My World of Parkinsonian Delights

Man Apologizes for Hectoring Parky

Well, at least SOMEBODY regrets mocking a person with Parkinson’s disease…

The protester at an anti-health care reform rally who yelled and threw money at a pro-reform advocate with Parkinson’s disease has apologized for his “shameful” actions and blamed them on impulse.

“I snapped. I absolutely snapped and I can’t explain it any other way,” Chris Reichert told the Columbus Dispatch. “He’s got every right to do what he did and some may say I did too, but what I did was shameful.”

The man Reichert verbally abused, Robert A. Letcher, 60, is seen in the video sitting on the ground as Tea Party activists demonstrate in front of him. He is holding up a sign that reads, “Got Parkinson’s? I do and you might. Thanks for your help.”

Reichert, who initially denied that he was the man in the video, expressed his deep guilt about the confrontation and tried to amend his actions. “I made a donation (to a local Parkinson’s disease group) and that starts the healing process,” Reichert told the Dispatch. “That was my first time at any political rally and I’m never going to another one.”

Nice to see there is still some shame in the world for doing stupid things.

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2 responses

  1. When I read how Mr. Reichart understands his behavior at the rally, he still seems unreflective to me.
    “I snapped” is an assertion, not an explanation. As such, it resembles the unreflective and sarcastic statements he made at the rally. What’s more, by simply telling me that he “snapped” he fails to address what I was doing, (sitting there with a sign) which caused him to snap, and how his behaviors was part of the larger context of Tea Party people surrounding him.

    Mr. Reichart continues his non-reflective, one-sided assertions, when he says that he (alone?) can set the terms for “start[ing] the healing process”. At most, he might be able to “hope to start” such a process, particularly since he also asserted that this was his very first political rally. Shouldn’t the aggrieved have a say in what might start a ‘healing process?” Or even what might start negotiations toward reflecting what such a healing process might look like to both parties?

    While the two guys who accosted me are drawing all the attention, from my vantage it seemed that the whole crew of Tea-baggers around me had “just snapped.” The language around me was rough and sarcastic and both shrill and loud. Does Mr. Reichart feel any responsibility for for choosing his friends? You know what they used to say: “When in Berlin, do as the Berliners do.” It seems to me that what he did was merely emblematic of what everyone else on his side of the street was doing.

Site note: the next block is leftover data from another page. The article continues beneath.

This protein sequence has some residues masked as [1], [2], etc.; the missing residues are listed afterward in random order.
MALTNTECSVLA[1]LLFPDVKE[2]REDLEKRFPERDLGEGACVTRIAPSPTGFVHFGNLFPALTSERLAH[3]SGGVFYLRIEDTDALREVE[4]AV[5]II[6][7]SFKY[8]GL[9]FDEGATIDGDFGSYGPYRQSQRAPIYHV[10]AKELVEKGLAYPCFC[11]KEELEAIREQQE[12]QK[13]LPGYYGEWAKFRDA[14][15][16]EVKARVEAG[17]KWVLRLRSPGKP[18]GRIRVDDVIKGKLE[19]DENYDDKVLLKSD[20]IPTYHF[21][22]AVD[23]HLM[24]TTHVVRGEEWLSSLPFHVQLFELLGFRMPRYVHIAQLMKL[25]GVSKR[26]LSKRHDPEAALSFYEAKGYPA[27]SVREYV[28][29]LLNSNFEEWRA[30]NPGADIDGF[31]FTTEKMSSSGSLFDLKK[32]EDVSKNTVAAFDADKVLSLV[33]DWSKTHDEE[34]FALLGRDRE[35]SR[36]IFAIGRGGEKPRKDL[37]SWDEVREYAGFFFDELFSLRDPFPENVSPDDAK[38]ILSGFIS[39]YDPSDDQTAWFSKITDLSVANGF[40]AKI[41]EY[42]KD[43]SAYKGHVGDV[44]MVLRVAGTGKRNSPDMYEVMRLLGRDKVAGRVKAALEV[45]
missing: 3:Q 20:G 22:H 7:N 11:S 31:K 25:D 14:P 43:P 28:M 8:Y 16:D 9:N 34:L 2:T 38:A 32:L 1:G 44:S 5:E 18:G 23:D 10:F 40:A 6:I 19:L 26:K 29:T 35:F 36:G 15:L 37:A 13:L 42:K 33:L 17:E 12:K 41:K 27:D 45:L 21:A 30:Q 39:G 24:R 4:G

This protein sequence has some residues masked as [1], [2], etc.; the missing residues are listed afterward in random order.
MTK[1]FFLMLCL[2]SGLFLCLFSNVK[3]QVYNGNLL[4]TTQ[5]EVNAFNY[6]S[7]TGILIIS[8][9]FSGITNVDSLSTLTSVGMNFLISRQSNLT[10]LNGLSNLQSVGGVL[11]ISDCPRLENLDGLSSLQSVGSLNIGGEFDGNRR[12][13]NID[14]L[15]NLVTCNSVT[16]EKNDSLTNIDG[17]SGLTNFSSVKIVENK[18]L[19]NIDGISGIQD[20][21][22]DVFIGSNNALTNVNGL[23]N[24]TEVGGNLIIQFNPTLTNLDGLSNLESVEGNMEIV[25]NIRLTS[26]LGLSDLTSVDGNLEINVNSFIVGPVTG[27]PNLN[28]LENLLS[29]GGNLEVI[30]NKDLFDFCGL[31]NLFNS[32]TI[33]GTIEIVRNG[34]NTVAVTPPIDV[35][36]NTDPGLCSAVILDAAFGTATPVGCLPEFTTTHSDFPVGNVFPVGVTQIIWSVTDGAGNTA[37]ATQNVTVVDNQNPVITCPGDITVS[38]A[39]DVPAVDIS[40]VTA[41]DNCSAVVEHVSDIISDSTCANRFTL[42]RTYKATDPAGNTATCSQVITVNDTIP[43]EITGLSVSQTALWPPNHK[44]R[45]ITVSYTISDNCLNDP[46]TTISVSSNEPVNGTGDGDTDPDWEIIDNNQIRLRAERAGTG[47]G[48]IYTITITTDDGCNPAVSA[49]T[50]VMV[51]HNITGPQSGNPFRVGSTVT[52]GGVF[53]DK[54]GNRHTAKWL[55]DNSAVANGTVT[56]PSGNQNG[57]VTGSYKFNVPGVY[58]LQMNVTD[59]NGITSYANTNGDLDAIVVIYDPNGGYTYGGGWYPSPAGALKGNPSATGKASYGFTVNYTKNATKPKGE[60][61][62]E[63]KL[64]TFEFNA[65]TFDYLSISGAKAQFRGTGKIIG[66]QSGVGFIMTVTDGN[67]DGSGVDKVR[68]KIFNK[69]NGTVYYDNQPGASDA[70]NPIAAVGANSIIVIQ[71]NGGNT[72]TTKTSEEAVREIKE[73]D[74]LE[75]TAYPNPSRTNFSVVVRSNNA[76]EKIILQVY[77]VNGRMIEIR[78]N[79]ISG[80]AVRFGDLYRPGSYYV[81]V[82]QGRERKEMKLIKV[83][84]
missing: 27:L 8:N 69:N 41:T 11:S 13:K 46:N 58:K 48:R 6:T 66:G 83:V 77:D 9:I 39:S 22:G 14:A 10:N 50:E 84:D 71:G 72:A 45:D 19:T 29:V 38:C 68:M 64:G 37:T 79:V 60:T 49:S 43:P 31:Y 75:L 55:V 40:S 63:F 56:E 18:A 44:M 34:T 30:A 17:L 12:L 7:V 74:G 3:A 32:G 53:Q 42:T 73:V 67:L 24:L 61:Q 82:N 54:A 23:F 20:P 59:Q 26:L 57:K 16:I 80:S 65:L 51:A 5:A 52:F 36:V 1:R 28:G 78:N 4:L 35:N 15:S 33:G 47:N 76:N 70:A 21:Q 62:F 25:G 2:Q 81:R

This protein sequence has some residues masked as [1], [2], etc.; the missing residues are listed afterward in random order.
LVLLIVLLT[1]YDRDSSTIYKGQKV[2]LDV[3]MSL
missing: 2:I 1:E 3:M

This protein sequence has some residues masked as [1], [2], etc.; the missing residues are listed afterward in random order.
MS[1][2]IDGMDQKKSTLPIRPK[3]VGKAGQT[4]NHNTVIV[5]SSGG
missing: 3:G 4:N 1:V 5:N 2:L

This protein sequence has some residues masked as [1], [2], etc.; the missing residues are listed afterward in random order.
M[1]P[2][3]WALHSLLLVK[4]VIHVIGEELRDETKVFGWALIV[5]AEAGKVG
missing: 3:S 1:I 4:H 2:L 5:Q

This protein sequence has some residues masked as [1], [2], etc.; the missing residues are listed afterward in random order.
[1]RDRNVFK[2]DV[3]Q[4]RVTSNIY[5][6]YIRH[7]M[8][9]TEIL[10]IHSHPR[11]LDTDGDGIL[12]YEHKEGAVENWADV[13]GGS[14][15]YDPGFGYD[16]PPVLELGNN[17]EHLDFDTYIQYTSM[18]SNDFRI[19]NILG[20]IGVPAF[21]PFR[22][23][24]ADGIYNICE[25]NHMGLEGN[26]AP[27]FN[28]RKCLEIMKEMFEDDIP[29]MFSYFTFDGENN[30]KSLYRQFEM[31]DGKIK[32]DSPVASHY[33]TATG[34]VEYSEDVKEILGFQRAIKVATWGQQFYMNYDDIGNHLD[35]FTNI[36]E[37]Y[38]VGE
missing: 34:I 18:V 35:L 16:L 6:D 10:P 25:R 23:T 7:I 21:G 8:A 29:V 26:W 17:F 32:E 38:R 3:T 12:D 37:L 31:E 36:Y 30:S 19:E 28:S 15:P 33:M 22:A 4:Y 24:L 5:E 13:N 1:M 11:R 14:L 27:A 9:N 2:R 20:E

I could wish that abdication responsible and courteous citizenship is not part of Mr. Reichert’s politics. But the whole episode left me with an impression that Tea Bagger politics is a politics of simplistic and hostile assertion.

    I’ll conclude with threee observations and an offer. First, I remain skeptical of Mr. Reichert’s sincerity regarding his change of heart toward—well… generally. One reason for my continuing skepticism is his apparent disinclination toward questions—not a single question appeared in the report of his sudden regret and change of heart. Yet, and second, I am totally sympathetic to his fears for his family—and I appeal to all sides to stop the violence and intimidation—both are inappropriate in a country bound by Laws, beginning with the Constitution, copies of which several people on Mr. Reichert adopted sides had appropriated for their own asserted purposes and shaken so menacingly across the divide that day. Third, I have no reason to back away from my original characterization of Mr. Reichert as being “cultivatedly angry”.

    Finally, my offer: under conditions acceptable to both Mr. Reichert and myself, I would agree to join Mr. Reichert in a plea for his family’s safety, in a Public Service Announcement.

    March 30, 2010 at 6:59 am

  2. Pingback: Parkinson's Patient who Faced Down Teabaggers Shares Thoughts | My Parkinson's Disease Diary

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